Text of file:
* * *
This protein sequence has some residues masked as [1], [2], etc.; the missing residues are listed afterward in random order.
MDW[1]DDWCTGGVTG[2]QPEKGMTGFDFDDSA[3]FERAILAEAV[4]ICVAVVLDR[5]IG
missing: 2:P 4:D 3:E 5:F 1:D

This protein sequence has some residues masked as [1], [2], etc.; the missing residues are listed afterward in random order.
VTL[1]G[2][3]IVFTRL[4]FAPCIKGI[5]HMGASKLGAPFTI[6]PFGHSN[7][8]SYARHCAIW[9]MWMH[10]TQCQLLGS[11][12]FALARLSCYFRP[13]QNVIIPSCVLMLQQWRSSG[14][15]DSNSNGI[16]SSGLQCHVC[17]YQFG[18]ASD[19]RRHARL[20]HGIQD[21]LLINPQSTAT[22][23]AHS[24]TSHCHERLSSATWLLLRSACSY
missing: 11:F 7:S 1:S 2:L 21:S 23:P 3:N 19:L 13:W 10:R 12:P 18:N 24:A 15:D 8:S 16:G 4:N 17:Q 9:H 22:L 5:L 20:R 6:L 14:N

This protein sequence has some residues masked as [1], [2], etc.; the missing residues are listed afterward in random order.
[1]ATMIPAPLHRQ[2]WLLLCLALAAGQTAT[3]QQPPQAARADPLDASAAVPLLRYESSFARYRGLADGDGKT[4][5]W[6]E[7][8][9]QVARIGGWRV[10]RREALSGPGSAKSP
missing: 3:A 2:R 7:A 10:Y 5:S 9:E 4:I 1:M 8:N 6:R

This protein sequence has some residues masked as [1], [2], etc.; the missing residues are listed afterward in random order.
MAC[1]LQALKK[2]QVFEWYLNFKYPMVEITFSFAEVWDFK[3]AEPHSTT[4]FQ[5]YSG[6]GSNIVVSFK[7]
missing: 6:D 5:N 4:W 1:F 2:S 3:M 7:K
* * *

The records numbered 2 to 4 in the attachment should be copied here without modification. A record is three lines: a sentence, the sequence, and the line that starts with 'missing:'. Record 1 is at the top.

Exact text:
This protein sequence has some residues masked as [1], [2], etc.; the missing residues are listed afterward in random order.
VTL[1]G[2][3]IVFTRL[4]FAPCIKGI[5]HMGASKLGAPFTI[6]PFGHSN[7][8]SYARHCAIW[9]MWMH[10]TQCQLLGS[11][12]FALARLSCYFRP[13]QNVIIPSCVLMLQQWRSSG[14][15]DSNSNGI[16]SSGLQCHVC[17]YQFG[18]ASD[19]RRHARL[20]HGIQD[21]LLINPQSTAT[22][23]AHS[24]TSHCHERLSSATWLLLRSACSY
missing: 11:F 7:S 1:S 2:L 21:S 23:P 3:N 19:L 13:W 10:R 12:P 18:N 24:A 15:D 8:S 16:G 4:N 17:Q 9:H 22:L 5:L 20:R 6:L 14:N

This protein sequence has some residues masked as [1], [2], etc.; the missing residues are listed afterward in random order.
[1]ATMIPAPLHRQ[2]WLLLCLALAAGQTAT[3]QQPPQAARADPLDASAAVPLLRYESSFARYRGLADGDGKT[4][5]W[6]E[7][8][9]QVARIGGWRV[10]RREALSGPGSAKSP
missing: 3:A 2:R 7:A 10:Y 5:S 9:E 4:I 1:M 8:N 6:R

This protein sequence has some residues masked as [1], [2], etc.; the missing residues are listed afterward in random order.
MAC[1]LQALKK[2]QVFEWYLNFKYPMVEITFSFAEVWDFK[3]AEPHSTT[4]FQ[5]YSG[6]GSNIVVSFK[7]
missing: 6:D 5:N 4:W 1:F 2:S 3:M 7:K